"You're getting too old for this, Cheswick," he muttered to himself.
But of course he was doing it for his darling Barmsie, whom he had adored for years. True, she was now quite a bit shorter than she had been--and hairier--with a prominent set of whiskers. And though her piebald blotches were interesting, and her long tailwas certainly nice and pink, she was no longer the beauty queen of former days.
But she was still his precious tulip, and he was glad to do anything she asked. Just now he was on a daring mission into enemy territory. Cheswick grasped the window-blind cord, slid into Emmy's bedroom, and trotted into the playroom. He took a brown rucksack from his shoulders and waded manfully into a pile of doll clothes.
He was stuffing whatever he could reach into his sack--a green-and-gold track suit, a glittery evening gown, a white fluffy thing he couldn't identify--when a vibration in the floor sent a shiver through his claws.
The black rat lifted his head alertly. Someone was pounding up the stairs, someone gigantic. He dropped the rucksack at once. If he had learned one thing in his few weeks as a rat, it was to avoid anyone who was large and thumping. In a moment, all that could be seen of him was his tail, disappearing beneath a toy chest; and in one moment more, the only sign of his presence was a small sack half full of Barbie clothes.

Emmy skidded into the playroom, dropped the newspaper, and rummaged in her toy chest. Notelescope there ... She checked in the science cupboard, and the art cabinet, and behind the carved Austrian dollhouse. It wasn't on any of the shelves lining the room from floor to ceiling; and it wasn't rolling among the balls and hockey sticks. Emmy peered inside all twenty-three Lego bins, and wished (not for the first time) that she didn't have so many toys. It was embarrassing when people came to visit; and when she tried to find something, it took forever.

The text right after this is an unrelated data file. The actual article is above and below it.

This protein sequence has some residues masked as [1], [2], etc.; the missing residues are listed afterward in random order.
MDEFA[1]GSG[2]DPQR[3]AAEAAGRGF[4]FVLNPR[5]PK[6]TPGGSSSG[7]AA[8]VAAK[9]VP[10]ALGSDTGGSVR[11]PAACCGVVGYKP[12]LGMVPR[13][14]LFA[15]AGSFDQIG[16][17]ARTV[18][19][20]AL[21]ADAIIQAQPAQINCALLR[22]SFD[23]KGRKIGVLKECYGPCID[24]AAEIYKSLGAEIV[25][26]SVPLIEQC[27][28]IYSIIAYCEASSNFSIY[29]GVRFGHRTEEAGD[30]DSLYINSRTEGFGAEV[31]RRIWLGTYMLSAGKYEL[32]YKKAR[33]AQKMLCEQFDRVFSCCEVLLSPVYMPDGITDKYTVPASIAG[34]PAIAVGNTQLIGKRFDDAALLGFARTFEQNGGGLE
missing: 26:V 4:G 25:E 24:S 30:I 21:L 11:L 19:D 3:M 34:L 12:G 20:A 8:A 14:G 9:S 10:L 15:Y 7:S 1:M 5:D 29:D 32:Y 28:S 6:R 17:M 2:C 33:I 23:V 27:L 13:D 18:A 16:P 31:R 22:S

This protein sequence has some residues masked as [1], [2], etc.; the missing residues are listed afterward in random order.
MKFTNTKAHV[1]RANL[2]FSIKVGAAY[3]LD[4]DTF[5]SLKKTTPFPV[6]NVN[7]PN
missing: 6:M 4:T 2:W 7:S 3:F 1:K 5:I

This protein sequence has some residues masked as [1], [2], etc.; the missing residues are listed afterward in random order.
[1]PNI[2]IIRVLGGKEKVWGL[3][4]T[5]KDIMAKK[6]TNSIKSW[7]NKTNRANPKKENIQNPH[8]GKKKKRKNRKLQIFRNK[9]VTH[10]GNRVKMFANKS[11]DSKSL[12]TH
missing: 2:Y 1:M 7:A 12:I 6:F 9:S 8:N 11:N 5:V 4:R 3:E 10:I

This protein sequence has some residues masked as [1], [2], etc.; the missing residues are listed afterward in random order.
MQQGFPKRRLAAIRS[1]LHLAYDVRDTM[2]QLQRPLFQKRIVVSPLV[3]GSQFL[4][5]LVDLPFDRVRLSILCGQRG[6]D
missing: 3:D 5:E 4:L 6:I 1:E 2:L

Emmy turned in a circle. Now, if she were a telescope, where would she hide?
She gazed at her model train set with its miniature town, and then her eyes returned to the toy chest. Might it have rolled under there?
Emmy reached beneath. "Come on, spyglass," she muttered, and gave a cry of triumph as she grasped something long and skinny. She pulled it out, covered in dust, and sneezed.
It was not the telescope after all. It was Miss Barmy's old cane, the cane she had whittled herself. It was carved with little faces, their hair intertwined and their expressions pleading, and Emmy recoiled as she saw it.
Miss Barmy had told her that they were the faces of girls she had taken care of. She had said that she was saving a blank patch for Emmy's face, someday ...
Every grown-up who had seen the cane told Emmy she was lucky to have such a creative nanny. But something about the little faces had always bothered Emmy; and, whatever might have happened to the other girls carved on the cane, Emmy was terribly glad it had not happened to her.
Emmy stalked to her window, lifted the screen, and hurled the cane over the lawn and straight at the trees. She watched with deep satisfaction as the awful thing speared into a bush at the edge of the woods.
Good. Let it stay there and rot.
A small grating sound drew Emmy's eyes back to the playroom as the telescope rolled slowly out from beneath the toy chest.
Emmy looked at it, startled. How--? Oh, it must have been dislodged by the cane that she'd just pulled out. She jammed the spyglass into an old backpack and ran down to the pantry with a light heart.
"Here you go," said Maggie, tucking a plastic bottle in Emmy's backpack. "Now, don't forget, Emmy--come in early tonight. There's company coming."
"Who is it, Maggie?"
"Peter Peebles. You do remember Mr. Peebles, don't you?"
Emmy grimaced. She remembered him, all right. He was the lawyer who had helped Miss Barmy draw up the papers she had tried to get Emmy's parents to sign--papers that would have sent Emmy to the Home for Troubled Girls and given Miss Barmy total control if Emmy's parents died.
"Now, child, don't make a face. You know that Mr. Peebles was tricked right along with your parents."
Emmy nodded politely. But deep down, she couldn't help feeling that anyone who would help a person like Miss Barmy had to have something wrong with him.
"And don't you worry about that horrible Miss Barmy, either," said Maggie. "She's long gone and far away, and she's not likely to bother you ever again."

Two stories up, Cheswick brushed off his paws (the spyglass had been dusty), pattered onto the newspaperEmmy had left behind, and read slowly, swinging his dark furry head from side to side.
He bared his yellow incisors and clipped out the society column with small, neat bites. And a moment later he shouldered the rucksack and was on his way to his beloved Miss Barmy, who was not nearly so far away as Maggie believed.